Device 84 contains control circuitry 90 for controlling the operation of device 84. Memory 92 may be used to store instructions that are executed by control circuitry 90. Memory 92 may also be used to store a list of authorized callers. Display 94 is used to display caller identification information for incoming calls and to display messages generated by control circuitry 90. Input interface 96, which may be a keypad or any other suitable input interface, allows the user to input information into device 84. Devices such as device 84 and device 86 may be connected to standard telephone equipment, such as telephones 98, 100, 102, and answering machines 104 and 106.

The response of devices such as device 84 and device 86 to incoming telephone calls differs slightly from the response of the devices of FIGS. 1-3. In device 84, once an incoming call is detected, caller identification information is extracted by control circuitry 90 and compared to a list of authorized callers stored by the user in memory 92. If the incoming call is from an authorized caller, control circuitry 90 connects input 108 to output line 110, so that telephone 98 rings normally. If the incoming call is not from a caller whose caller identification information is in the authorized caller list, input 108 is connected to output 112. Telephone 100 therefore receives the unauthorized call and rings. Because the user knows that telephone 100 is for unauthorized calls only, the user may decline to answer the call. After a predefined number of rings (e.g., four rings), answering machine 104 will answer the unauthorized call.

If desired, the user can dispense with a second telephone such as telephone 100 and can use the arrangement shown connected to device 86. With device 86, incoming calls from authorized callers are directed to telephone 102, which is allowed to ring normally. Incoming calls from unauthorized callers are directed to answering machine 106. Because no telephone such as telephone 100 is provided in the arrangement for device 86, unauthorized calls will not result in an audible ring.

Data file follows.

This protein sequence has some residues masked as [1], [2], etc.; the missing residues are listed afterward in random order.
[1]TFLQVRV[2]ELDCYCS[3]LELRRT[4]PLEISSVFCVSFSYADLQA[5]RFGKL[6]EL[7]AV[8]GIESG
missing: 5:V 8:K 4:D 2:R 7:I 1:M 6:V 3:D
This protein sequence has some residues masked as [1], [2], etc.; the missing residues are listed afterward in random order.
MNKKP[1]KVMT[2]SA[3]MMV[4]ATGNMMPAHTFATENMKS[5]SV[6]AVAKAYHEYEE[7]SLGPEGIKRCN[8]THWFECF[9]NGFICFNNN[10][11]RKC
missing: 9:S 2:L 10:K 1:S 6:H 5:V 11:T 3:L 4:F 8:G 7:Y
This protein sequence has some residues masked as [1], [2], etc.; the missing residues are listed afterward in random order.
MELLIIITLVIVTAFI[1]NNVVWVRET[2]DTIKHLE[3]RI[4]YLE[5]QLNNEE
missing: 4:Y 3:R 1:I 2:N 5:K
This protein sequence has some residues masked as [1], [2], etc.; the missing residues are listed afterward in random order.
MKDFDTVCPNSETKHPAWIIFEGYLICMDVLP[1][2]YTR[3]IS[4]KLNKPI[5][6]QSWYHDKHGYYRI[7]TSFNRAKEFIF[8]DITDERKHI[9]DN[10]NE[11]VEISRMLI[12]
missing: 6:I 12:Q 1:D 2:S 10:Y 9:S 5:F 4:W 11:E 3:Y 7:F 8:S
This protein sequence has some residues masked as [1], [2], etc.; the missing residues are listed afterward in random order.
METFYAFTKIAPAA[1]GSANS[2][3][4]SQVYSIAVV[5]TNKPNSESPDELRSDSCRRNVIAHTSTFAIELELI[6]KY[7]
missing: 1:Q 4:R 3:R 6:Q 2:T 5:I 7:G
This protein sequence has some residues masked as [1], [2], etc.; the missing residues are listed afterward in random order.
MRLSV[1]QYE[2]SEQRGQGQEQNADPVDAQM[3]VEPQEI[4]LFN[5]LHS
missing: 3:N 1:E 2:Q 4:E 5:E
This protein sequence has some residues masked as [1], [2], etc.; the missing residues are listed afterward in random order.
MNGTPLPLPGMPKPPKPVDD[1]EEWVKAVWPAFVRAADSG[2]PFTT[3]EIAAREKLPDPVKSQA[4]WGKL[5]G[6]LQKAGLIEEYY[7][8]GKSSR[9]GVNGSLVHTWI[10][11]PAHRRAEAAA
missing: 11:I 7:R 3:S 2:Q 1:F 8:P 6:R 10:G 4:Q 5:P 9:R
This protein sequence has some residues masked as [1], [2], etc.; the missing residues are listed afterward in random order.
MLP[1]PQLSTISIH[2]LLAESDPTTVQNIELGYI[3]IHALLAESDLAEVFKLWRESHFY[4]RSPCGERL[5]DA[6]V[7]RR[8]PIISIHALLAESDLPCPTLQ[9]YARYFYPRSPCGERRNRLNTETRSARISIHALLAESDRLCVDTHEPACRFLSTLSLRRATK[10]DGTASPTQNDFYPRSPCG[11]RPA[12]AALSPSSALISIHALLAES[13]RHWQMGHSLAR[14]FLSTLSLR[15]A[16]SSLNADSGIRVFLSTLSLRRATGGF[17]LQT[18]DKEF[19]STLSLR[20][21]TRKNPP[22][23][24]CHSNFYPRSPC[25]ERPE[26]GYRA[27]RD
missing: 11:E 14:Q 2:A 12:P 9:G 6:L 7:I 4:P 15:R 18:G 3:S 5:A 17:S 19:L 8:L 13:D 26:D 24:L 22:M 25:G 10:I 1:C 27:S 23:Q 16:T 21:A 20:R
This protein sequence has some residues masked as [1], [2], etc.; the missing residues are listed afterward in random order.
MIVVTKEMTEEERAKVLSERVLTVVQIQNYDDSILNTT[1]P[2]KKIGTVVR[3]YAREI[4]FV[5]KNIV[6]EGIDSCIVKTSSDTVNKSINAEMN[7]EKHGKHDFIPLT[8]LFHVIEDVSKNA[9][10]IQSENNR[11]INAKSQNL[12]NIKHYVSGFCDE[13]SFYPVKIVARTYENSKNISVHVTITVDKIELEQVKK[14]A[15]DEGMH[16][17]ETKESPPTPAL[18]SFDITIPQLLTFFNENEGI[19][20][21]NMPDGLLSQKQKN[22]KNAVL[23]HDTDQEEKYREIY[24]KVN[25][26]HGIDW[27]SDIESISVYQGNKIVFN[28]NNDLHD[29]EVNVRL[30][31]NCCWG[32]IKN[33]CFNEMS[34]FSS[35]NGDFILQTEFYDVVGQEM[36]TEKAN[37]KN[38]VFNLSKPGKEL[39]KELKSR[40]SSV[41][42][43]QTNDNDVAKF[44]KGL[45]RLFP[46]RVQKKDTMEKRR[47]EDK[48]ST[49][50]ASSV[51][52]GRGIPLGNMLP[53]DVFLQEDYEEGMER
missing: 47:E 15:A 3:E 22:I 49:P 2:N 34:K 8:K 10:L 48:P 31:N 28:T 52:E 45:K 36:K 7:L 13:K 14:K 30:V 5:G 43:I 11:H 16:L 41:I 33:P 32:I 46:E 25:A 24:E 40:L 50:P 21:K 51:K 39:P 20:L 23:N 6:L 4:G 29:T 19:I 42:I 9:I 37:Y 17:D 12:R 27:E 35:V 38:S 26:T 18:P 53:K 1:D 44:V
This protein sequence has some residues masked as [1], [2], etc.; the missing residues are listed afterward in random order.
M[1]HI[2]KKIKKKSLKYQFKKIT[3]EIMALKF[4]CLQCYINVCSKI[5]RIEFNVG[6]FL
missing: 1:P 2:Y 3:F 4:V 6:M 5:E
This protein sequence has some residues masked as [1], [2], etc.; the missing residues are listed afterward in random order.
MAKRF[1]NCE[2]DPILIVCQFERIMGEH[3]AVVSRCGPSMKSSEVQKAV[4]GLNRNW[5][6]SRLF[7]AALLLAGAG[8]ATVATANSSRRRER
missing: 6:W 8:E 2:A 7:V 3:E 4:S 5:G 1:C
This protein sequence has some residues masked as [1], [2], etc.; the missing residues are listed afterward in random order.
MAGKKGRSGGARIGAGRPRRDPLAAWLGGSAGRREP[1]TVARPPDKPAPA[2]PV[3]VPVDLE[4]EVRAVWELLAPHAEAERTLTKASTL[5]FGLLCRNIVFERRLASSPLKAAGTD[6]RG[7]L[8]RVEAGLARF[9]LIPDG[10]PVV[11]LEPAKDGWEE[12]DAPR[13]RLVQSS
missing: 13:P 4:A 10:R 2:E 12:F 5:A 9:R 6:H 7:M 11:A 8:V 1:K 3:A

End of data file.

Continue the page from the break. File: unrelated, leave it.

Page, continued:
Each device such as device 84 and device 86 can be programmed with a separate list of authorized callers. For example, a parent can store a first list of authorized callers in memory 92 of device 84, which may be located in the parent's study. A child can store a second list of authorized callers in the memory of device 86, which may be located in the child's bedroom. With such an arrangement, calls to the child from the child's friends need not cause telephone 98 in the parent's study to ring, whereas calls from the parent's friends need not cause telephone 102 in the child's bedroom to ring.

Some users may have a telephone service that allows a single telephone line to be used to receive incoming telephone calls to different telephone numbers, each of which activates a distinctive ring pattern at the user's telephone. An incoming telephone call using a first number causes the user's telephone to ring with a first tone and frequency, whereas an incoming telephone call using a second number causes the same telephone to ring with a second tone and frequency. Members of the user's household or business can determine the intended recipient of the incoming call from the distinctive rings. With this type of service, device 84 can be programmed to contain two authorized caller lists--one for the first number and one for the second number. Device 84 then detects which number is being called by analyzing the pattern of the ring signal generated by the local office. Calls directed to the first number are compared to the first authorized caller list. Calls directed to the second number are compared to the second authorized caller list. When calls to the first number are authorized, the telephone can be allowed to ring with the first distinctive ring. When calls to the second number are authorized, the telephone can be allowed to ring with the second distinctive ring. Alternatively, multiple devices, such as device 84 and device 86, can each contain a separate authorized caller list (i.e., device 84 can contain an authorized caller list for the first number and distinctive ring pattern and device 86 can contain an authorized caller list for the second number and distinctive ring pattern). If the user's service permits more than two telephone numbers with distinctive rings, devices such as devices 84 and 86 can be provided with additional authorized caller lists.

Steps involved in setting up each user's list of authorized callers are shown in FIG. 5. The order of the steps shown in FIG. 5 is not critical. In addition, although the steps of FIG. 5 may be performed using the computer equipment of FIG. 2, the more generalized arrangement shown in FIG. 3, or the devices of FIG. 4, the steps of FIG. 5 are described in connection with the use of device 10 of FIG. 1 to make the explanation easier to follow.

At step 62 of FIG. 5, the user may add a telephone number (e.g., of a friend or family member) to the authorized caller list. If an incoming call is currently being answered by device 10 or if the user is currently answering an incoming telephone call, the user can add the originating telephone number to the list by pressing add button 26. (In the embodiment shown in FIG. 4, the user can add the number by pressing an add button while device 84 is handling an incoming call.) Preferably, device 10 displays a confirmatory message, such as "press `add` again to confirm," before the number is added to the list. Once the user presses add button 26 for a second time, device 10 takes the caller identification information for the incoming call and adds it to the authorized caller list.